The Conspiracy on Pushkin Street: The Costs of Humor in the USSR

From The Los Angeles Review of Books:

“IF THEY COME for me, I won’t give you up. I won’t tell them what happened in this room.” Vasily Babansky let out a sigh and locked eyes with the four young men around him. It was February 1940 and 18-year-old Vasily had become increasingly sure that the NKVD was closing in on him.

The silence hung thickly in the air, so at odds with the laughter they usually shared here. The five students were gathered together in their usual haunt — one of the dormitories at the Zoological Institute in Stavropolsky District, southwestern Russia. The door was locked, as it always was when they wanted to speak freely, but now the bolt seemed woefully inadequate. If the NKVD was coming for them, all they could rely on was silence and their loyalty to one another.

Silence would be a problem, though. They’d have to tell the NKVD something if they were arrested; Stalin’s secret police didn’t take “No” for an answer. Aleksandr Mitrofanov proposed they should tell the truth, but not the whole truth — they would come clean about anything they’d said or done in front of witnesses at the Institute, “but keep quiet about what went on in our room,” recalled another of the students, Pavel Gubanov.

They all solemnly agreed, and then Mitrofanov rushed off to find the poem he’d written criticizing the Soviet regime. He was proud of his work, and the group had hoped to make anonymous copies and spread them across campus. Instead, after relocking the door behind him, he would ritualistically read the poem aloud one last time to his comrades, then set the paper alight and watch the flames consume his words.

It would be another 11 months before the NKVD descended, but when they did, the lives of these young men would be torn apart. Despite their earnest pact not to inform on each other, in the end they had little choice. The NKVD has gone down in history for its brutality and willingness to extract confessions by any means necessary. All five would break their vow of silence as the interrogators raked through the ashes of their lives at the Institute. Aleksandr Mitrofanov, Vasily Babansky, Mikhail Penkov, and Pavel Gubanov would all be sentenced for the crime of “anti-Soviet agitation” and for being part of a “counterrevolutionary organization” that, the authorities were sure, was actively plotting the downfall of the Soviet regime. Mitrofanov and Babansky received 10 years, Penkov eight, and Gubanov seven. The fifth man, Damir Naguchev, was for some reason treated with a touch more leniency: he received “only” three years for failing to denounce his comrades.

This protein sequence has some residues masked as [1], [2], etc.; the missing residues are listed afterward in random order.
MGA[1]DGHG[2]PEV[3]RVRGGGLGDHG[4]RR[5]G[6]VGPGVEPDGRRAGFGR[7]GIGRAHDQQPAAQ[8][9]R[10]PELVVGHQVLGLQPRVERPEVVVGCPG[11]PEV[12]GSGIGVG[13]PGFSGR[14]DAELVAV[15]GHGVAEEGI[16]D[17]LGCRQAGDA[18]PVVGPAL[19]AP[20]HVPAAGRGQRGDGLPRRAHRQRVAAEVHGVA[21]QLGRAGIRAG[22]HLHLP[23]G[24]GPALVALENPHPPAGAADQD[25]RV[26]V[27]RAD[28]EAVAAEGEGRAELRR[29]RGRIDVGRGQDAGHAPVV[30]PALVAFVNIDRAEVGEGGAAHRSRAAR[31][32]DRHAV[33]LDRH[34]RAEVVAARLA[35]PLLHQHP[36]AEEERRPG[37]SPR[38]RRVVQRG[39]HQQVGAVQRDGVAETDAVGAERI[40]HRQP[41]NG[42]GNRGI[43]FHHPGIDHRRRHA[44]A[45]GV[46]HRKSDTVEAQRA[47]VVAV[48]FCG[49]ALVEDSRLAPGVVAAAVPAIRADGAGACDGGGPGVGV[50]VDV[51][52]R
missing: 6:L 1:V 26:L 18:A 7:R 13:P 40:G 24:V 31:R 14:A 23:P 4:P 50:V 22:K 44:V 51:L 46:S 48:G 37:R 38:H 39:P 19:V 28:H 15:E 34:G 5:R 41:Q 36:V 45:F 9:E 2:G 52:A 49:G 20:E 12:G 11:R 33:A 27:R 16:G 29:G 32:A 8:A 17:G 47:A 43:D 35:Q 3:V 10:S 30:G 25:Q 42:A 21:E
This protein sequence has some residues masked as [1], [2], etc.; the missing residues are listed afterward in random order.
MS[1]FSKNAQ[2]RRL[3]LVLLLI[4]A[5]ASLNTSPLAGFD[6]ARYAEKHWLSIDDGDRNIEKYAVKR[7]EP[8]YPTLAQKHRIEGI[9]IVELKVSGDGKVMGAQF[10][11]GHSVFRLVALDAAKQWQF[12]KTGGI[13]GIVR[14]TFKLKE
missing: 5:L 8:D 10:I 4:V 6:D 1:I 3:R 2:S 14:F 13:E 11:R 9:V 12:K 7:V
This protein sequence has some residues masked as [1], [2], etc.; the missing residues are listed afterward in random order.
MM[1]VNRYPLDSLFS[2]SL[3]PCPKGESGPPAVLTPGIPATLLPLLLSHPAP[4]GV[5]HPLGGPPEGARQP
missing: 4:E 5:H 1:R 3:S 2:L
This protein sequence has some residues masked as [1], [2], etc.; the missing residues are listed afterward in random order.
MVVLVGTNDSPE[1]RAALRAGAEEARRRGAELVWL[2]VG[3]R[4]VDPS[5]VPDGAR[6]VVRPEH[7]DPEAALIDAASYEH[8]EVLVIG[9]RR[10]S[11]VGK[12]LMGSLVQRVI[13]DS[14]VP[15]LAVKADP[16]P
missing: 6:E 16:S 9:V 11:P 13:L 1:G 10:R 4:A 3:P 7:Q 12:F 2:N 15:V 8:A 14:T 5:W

Locked doors, burnt evidence, and a plan for resisting interrogation: at first glance, it certainly sounds like conspiracy was afoot at the Institute. But if we take a closer look at the evidence left behind in the formerly secret Soviet archives, the fate of these five teenagers reveals a very different story. A story of how, under Stalin, a poem, a few jokes, and five open minds could spell disaster.

Link to the rest at The Los Angeles Review of Books

As PG reviewed the OP and thought of a novel he is reading that is set, in part, in the all-female 588th Night Bomber Regiment of the Soviet Red Army Air Forces. One of the characters has to flee from her regiment because her father has been convicted and executed for anti-Soviet, anti-Stalin outbursts and all his family members are to be arrested.

Back to the 588th regiment. This group, which flew all of its bombing missions at night, were called the Nachthexen, or “night witches,” by their targets in the Wehrmacht because the whooshing noise their wooden planes made as they dived into their attacks resembled that of a sweeping broom. There was no other noise because the pilots were instructed to idle their engines at altitude, prior to beginning their bombing glide to drop their bombs on the German troops.

The antiquated bombers, 1920s bi-plane crop-dusters that had been used as training vehicles prior to being repurposed for night bombing were effectively invisible to German radar or infrared defense systems. They were unarmored, built of plywood with canvas stretched on top and most had no guns for defense. Machine guns and ammunition would be too heavy to carry in addition to the weight of a single bomb attached under each wing. Parachutes were also too heavy to carry.

These planes had a top speed of 94 mph and a cruising speed of 68 mph. The most common German fighter plane the Night Witches faced in battle was the Messerschmitt 109, which had a top speed of 385 mph. The maximum speed of the bombers was slower than the stall speed of the German planes, which meant these wooden planes, ironically, could maneuver faster than the enemy, making them hard to target.

The Night Witches continued their attacks through three winters, 1942-43, 1943-44 and 1944-45. Their planes had open cockpits and no insulation. Flying them exposed their pilots and navigators to almost unimaginably bitter cold temperatures. During those Russian winters, the planes became so cold, just touching them would rip off bare skin.

The Night Witches ended the war as the most highly decorated female unit in the Soviet Air Force.

On average, each pilot/navigator crew flew about 800 missions. For comparison, United States heavy bomber crews flew bomber crews’ obligations were between 25-35 combat missions.

(In fairness, since the Night Witches were stationed at airfields so close to the front lines, the flight time spent on each of their missions was much shorter. Many US crews spent far more time in the air because their missions involved much longer flights to reach their targets. On the other hand, the Night Witches were under direct enemy fire far more frequently, sometimes flying 8 missions in a single night.)

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